About two months after that race, Emmons announced plans for the 1995 race that would prevent a repeat of 1994, when “thousands of people” were accepted under multiple names. Now, only one entry per person and only one entry per envelope would be allowed, and applicants were required to send a copy of their identification.

Stunningly, about 62,000 applications were received in the first 48 hours. Even pouncing on the early edition of the AJC and driving the application straight to the post office was no longer a sure thing.

“Sure, you want to get it in as early as possible, but just because you mail it in Saturday doesn't guarantee you're in. As we all know, there are differences in post offices," Emmons told the AJC. "That's one of the reasons we have a lottery drawing. That gives another 10,000 people a chance, maybe a 1-in-2 chance."

In addition to the AJC, applications over years could be found at Atlanta-area sporting goods stores, athletic shoe stores, Texaco gas stations and the Atlanta Track Club office. In the mid-2000s, Waffle House got in on the act, with hawkers selling the AJC in their parking lots.

Applications were sent to a P.O. Box, a Wachovia Bank lockbox services facility on Virginia Avenue. As a part of their event sponsorship, the Wachovia employees would process the checks, and then all entry forms were boxed and later sent to the Club for verification. Entrants would learn of their acceptance when their checks cleared from their accounts.


It would take about a month for Club volunteers to do the data entry, said then-office manager Andy Carr, who added, “We wouldn’t have any other events in April because we were too busy typing Peachtree applications.”

Every day staffers would leave the office and a crew of volunteers would come in to enter data on computers, working until 10 p.m.

“After I was involved in the process for the first time in 2000, I told Julia it was too taxing; we had to change something,” said Carr. “Although it was really difficult to give that task to someone else – filing thousands of people’s information – we moved to having our mailing house do all the data entry for us.”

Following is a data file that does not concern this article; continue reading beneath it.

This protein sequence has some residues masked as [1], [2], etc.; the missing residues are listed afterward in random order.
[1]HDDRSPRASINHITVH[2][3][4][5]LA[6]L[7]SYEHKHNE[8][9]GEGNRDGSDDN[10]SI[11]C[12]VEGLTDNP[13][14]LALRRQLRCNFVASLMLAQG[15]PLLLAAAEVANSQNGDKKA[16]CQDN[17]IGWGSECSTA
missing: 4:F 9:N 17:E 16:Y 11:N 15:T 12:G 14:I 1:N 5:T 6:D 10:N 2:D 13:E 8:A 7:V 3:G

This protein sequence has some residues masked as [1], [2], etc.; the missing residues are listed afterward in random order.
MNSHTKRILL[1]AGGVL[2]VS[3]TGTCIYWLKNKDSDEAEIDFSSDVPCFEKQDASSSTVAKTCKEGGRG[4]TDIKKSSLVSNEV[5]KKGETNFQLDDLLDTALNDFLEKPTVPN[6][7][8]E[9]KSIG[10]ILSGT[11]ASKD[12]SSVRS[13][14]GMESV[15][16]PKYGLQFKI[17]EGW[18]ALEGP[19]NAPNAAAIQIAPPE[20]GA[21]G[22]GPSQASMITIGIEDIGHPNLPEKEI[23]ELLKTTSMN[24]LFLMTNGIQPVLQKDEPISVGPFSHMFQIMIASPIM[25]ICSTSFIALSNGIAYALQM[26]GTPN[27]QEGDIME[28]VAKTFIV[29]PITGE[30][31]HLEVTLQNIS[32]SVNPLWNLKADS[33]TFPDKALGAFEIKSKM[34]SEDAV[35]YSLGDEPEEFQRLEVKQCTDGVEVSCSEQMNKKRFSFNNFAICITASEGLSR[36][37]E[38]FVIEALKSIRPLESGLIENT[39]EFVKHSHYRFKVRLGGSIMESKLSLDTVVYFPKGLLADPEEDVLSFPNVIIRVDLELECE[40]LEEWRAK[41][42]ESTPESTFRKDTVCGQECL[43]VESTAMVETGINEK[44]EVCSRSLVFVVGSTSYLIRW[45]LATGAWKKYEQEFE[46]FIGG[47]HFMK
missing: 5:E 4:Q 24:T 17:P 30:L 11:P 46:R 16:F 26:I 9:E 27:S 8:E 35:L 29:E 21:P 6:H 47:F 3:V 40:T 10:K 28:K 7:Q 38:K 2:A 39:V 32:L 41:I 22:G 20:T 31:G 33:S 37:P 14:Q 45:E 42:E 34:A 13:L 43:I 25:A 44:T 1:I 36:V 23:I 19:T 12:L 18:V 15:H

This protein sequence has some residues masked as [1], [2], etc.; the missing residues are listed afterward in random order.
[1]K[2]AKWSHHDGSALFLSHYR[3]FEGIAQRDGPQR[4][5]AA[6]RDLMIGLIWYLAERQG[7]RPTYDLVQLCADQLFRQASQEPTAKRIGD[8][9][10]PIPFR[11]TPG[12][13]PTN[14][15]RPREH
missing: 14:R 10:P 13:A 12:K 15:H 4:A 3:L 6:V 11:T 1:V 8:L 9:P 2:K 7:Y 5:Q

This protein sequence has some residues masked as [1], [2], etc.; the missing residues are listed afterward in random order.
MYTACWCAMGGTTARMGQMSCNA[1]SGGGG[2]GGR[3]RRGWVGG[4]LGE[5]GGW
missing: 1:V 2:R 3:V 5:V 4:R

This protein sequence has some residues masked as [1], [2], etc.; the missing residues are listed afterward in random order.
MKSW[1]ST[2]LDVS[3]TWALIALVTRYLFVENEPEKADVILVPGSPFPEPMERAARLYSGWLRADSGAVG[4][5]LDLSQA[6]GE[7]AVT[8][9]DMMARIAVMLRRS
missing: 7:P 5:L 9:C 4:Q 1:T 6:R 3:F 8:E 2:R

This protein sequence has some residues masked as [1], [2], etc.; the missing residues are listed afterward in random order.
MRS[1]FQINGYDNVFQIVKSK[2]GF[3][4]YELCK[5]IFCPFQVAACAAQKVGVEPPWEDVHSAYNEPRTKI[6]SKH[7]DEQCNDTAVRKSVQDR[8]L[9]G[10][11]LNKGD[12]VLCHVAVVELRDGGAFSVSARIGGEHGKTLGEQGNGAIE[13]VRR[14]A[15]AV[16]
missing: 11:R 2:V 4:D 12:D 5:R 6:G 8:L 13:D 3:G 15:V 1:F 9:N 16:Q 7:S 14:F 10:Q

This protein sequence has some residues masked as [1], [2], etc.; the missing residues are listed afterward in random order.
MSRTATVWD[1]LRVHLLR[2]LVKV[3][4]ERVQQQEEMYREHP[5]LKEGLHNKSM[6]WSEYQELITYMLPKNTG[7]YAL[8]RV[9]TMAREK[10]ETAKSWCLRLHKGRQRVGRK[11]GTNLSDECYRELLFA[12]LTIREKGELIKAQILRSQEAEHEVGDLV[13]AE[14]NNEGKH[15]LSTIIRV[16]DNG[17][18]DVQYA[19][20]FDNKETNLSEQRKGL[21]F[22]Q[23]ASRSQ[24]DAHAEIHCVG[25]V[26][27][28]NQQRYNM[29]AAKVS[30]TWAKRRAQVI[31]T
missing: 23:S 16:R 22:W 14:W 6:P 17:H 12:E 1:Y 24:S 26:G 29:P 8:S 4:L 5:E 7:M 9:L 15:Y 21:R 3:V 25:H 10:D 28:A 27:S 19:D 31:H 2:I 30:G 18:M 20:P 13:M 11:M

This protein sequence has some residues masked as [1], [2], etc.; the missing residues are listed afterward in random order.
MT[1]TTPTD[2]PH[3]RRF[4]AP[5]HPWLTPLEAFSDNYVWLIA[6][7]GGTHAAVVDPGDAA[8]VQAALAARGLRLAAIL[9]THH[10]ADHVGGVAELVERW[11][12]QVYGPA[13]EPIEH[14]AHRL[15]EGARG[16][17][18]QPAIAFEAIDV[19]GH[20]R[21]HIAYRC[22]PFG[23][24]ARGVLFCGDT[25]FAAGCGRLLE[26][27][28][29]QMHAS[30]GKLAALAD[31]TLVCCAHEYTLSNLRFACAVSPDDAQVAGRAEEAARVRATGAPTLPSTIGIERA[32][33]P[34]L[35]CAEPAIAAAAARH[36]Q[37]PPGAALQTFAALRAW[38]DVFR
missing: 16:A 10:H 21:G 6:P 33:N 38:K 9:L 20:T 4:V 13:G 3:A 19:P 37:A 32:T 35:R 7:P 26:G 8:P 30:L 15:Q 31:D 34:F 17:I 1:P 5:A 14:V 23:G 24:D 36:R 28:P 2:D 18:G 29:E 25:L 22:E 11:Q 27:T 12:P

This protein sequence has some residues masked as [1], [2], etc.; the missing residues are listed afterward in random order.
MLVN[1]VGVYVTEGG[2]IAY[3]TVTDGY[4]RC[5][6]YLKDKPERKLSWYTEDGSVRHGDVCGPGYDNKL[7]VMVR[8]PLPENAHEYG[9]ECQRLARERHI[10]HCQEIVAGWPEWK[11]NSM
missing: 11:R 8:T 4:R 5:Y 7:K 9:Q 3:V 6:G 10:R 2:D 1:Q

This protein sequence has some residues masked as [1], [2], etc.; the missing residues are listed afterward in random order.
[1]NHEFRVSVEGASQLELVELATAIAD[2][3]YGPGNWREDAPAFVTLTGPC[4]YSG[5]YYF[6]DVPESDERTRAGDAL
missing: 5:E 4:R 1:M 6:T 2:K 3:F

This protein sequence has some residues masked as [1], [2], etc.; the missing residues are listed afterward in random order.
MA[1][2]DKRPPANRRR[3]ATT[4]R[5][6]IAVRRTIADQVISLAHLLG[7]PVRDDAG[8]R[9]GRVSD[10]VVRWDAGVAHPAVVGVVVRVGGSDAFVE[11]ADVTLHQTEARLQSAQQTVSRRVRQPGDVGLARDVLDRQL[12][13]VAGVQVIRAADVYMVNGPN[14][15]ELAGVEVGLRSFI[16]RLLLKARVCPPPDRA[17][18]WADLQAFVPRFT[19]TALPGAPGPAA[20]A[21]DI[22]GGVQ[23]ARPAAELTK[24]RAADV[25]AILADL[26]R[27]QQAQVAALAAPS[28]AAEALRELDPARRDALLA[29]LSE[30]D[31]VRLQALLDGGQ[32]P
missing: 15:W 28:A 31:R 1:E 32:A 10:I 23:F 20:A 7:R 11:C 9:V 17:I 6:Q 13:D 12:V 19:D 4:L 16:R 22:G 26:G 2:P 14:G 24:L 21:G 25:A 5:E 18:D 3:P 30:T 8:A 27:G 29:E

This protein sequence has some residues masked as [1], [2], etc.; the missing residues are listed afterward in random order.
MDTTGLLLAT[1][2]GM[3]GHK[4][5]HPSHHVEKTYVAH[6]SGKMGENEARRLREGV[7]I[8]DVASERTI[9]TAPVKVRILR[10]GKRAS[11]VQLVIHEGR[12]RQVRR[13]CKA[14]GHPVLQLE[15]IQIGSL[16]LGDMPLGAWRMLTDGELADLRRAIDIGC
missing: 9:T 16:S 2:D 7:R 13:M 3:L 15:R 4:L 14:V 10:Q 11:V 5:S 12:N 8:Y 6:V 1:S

ACE Marketing (later called World Marketing & Management) was in charge of sending race packets with participant bibs to all those accepted into the race, and in 2001 they took over all data entry of the then-55,000 applications as well.

But that wasn’t the only change that year. For the first time, the Peachtree application could be downloaded online. It still had to be printed and mailed in, but gone was the need to sprint to a local gas station to get that early edition of the paper.

“It was a big deal,” Carr remembers. “Local people could get their newspaper, but if you lived out of state [before this] you had to send in a request for an application. Moving to a printable online version meant everyone could get it easier.”

The transition was met with some opposition from the AJC: Tanner recalls being told they sold more papers on “application day” than on any other day of the year.

“The wave of technology called for the need to change,” said Tanner. “It was just so much information to process year after year.” So in 2009, the process was shifted online via the AJC website – a change that did not come easy. With tens of thousands of applicants all trying to enter their information during a short time frame to guarantee one of the first 45,000 slots, the procedure went through some growing pains. (Entry forms were still published in the AJC for those without access to a computer, and the final 10,000 runners were selected via lottery from those print entries).

That first year, the system crashed. “We received 1,000 emails [with questions and complaints] in less than two hours and then stayed until midnight to return every single one of them.”

What was known as a “safety valve” had been inserted into the code of the system in order to manage the massive amount of data that would be coming in. It turned out this valve was the exact thing that caused the system to crash. Once it was removed the system operated fine. (Tanner can laugh about it now.)

In 2011, the year the field was expanded to a cap of 60,000, the current all-lottery format was launched to end the first-come, first-served frenzy.

The challenge of handling the volume of inquiries during registration hasn’t changed throughout the decades. “My goal was always to try and not have the phone ring,” laughed Carr. “That was impossible, but the years it didn’t ring as much we knew we were doing something right.”